PUBLISHED: 19:06 EST, 7 July 2012 | UPDATED: 08:39 EST, 8 July 2012
- Crowds form long queues at polling stations in Tripoli
- An impressive 80 per cent of those eligible to vote registered
A huge turnout of voters was reported all over Libya yesterday in the country’s first free national elections for more than 40 years.
Jubilant crowds in the capital Tripoli formed long queues at polling stations, with many voters dressed in the green, black and red of post-Gaddafi Libya. Some carried flags and balloons, while others were in tears as they spoke of the bloody price the country had paid to achieve liberation.
‘This is the best moment of my life,’ said student Esra El-Ani, 18. ‘But my brothers died to get us to this day. Now it is our duty to start building Libya into the greatest country in the world.’
Change: Women queue to cast their vote in Tripoli yesterday
Old men in their Sunday best talked of the historic meaning of a day when they could choose their next government. One candidate standing as an independent, Dr Mustufa Abourkhis, said: ‘This is unbelievable, just to stand here and be able to cast a vote for the people we want to run our country. I don’t even care if I win a place or not.’
An impressive 80 per cent of those eligible to vote had registered – 2.8 million out of Libya’s 6.5 million population.
But the orderliness of Tripoli’s 30 polling stations and an eerie calm in the city as it sweltered in 38C heat, gave the lie to chaos elsewhere in the country. Fears of threats from illegal militias and calls for an election boycott marred the process by which a 200-seat General National Congress will elect a prime minister and cabinet and form a body to draft a new constitution.
In the restive east of Libya, a growing number of armed militias have set up fortified compounds where they operate outside of the law, several of them declaring themselves martyrs and followers of religious fundamentalists.
Hope: A young Benghazi boy wears the red, black and green of post-Gaddafi Libya
In the event of election results displeasing them, they are capable of destabilising the region. Yesterday, gunshots were reported in city streets.
Fundamentalists have been blamed for several recent attacks on foreign targets. British Ambassador Dominic Asquith’s convoy of vehicles was ambushed by a rocket attack near the Embassy’s office in Benghazi four weeks ago and the offices of the International Committee of the Red Cross were another target.
Deeply held suspicions that the east will continue to be marginalised in government fund allocation has led to the formation of the Cyrenaica Council by tribal leaders and former rebel commanders who demand semi-autonomy.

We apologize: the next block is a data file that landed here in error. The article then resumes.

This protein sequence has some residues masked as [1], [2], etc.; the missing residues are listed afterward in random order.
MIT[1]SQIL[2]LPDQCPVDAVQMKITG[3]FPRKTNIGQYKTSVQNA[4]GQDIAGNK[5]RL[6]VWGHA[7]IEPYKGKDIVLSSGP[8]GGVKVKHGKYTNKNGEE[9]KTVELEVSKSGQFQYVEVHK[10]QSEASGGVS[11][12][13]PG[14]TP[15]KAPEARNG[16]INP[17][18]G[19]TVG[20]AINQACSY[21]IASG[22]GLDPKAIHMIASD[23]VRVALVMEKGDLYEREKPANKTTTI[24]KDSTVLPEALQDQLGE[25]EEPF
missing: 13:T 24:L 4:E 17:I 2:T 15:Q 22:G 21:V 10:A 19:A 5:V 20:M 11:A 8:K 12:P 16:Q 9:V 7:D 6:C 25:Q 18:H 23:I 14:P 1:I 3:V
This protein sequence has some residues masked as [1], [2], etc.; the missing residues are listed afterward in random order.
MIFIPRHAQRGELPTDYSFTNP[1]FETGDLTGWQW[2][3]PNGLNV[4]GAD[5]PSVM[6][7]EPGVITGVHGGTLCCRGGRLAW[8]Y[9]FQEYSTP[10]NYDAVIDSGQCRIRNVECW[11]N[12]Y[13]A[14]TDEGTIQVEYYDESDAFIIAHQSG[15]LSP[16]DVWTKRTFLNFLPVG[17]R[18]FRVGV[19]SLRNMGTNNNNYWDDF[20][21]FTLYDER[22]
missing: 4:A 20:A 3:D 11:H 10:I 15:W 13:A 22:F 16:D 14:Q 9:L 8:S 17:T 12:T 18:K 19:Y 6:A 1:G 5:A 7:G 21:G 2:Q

They blockaded the main coastal highway last week in protest at the elections, while other factions took over oil installations in Ras Lanuf and Brega, and saboteurs burned down election offices in Ajdabiya.
Turning point: An impressive 80 per cent of those eligible to vote had registered – 2.8¿million out of Libya¿s 6.5¿million population
In the south, election observers were unable to reach the tribal areas around Kufra due to infighting between the Tebu and Tuareg people, while militia clashes in the Nafusa Mountains killed dozens.
Fears are also being expressed for the resolution of the east-west divide dating back to Gaddafi’s rule, and the power struggle between secularists and Islamists.
Four main parties have emerged as frontrunners, with the fundamentalist Muslim Brotherhood expected to make huge gains as they have recently done in neighbouring Tunisia and Egypt. The Nation Party, Al-Wattan, is backed by Islamist cleric Ali Salabi with controversial former Gaddafi prisoner and Jihadist Abdul Hakim Belhadj as its best-known candidate.
The National Forces Alliance, a coalition of 58 political parties headed by Mahmoud Jibril, prime minister in the aftermath of Libya’s revolution last year, is seen as being the most liberal of the frontrunners.
The National Front Party is putting up 45 candidates, and is popular for its consistent campaign against Gaddafi. But political observer George Grant, writing in the Tripoli Herald, warned: ‘The only certainty about this election is that nothing at all is certain. Libya is taking a plunge into the unknown.’